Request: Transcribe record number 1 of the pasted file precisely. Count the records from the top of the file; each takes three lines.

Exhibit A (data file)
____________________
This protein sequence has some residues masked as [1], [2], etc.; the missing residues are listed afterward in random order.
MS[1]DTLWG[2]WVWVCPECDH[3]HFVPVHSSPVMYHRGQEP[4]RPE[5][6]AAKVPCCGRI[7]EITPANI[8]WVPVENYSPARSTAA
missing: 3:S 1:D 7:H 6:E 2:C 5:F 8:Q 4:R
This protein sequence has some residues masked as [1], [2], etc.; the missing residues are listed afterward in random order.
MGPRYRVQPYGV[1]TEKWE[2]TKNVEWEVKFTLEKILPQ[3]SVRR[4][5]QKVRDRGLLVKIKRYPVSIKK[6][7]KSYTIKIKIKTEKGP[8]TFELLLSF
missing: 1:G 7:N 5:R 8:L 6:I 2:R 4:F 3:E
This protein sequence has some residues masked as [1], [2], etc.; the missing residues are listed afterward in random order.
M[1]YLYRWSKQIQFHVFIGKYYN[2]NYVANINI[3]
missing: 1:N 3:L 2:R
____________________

This protein sequence has some residues masked as [1], [2], etc.; the missing residues are listed afterward in random order.
MS[1]DTLWG[2]WVWVCPECDH[3]HFVPVHSSPVMYHRGQEP[4]RPE[5][6]AAKVPCCGRI[7]EITPANI[8]WVPVENYSPARSTAA
missing: 3:S 1:D 7:H 6:E 2:C 5:F 8:Q 4:R